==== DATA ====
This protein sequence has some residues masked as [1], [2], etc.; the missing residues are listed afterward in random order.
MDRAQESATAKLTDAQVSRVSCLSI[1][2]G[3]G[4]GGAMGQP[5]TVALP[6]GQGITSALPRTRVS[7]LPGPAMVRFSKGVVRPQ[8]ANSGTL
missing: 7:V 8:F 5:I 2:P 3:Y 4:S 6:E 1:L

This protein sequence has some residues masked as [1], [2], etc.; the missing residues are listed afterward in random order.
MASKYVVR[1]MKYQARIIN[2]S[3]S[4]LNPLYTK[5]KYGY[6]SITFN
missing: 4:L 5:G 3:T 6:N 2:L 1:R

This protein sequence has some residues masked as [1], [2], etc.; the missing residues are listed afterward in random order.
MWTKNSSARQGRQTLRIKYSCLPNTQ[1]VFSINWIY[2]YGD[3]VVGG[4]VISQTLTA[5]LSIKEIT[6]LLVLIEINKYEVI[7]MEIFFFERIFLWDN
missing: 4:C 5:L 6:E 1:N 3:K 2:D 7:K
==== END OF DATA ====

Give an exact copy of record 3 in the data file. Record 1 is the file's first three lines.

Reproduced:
This protein sequence has some residues masked as [1], [2], etc.; the missing residues are listed afterward in random order.
MWTKNSSARQGRQTLRIKYSCLPNTQ[1]VFSINWIY[2]YGD[3]VVGG[4]VISQTLTA[5]LSIKEIT[6]LLVLIEINKYEVI[7]MEIFFFERIFLWDN
missing: 4:C 5:L 6:E 1:N 3:K 2:D 7:K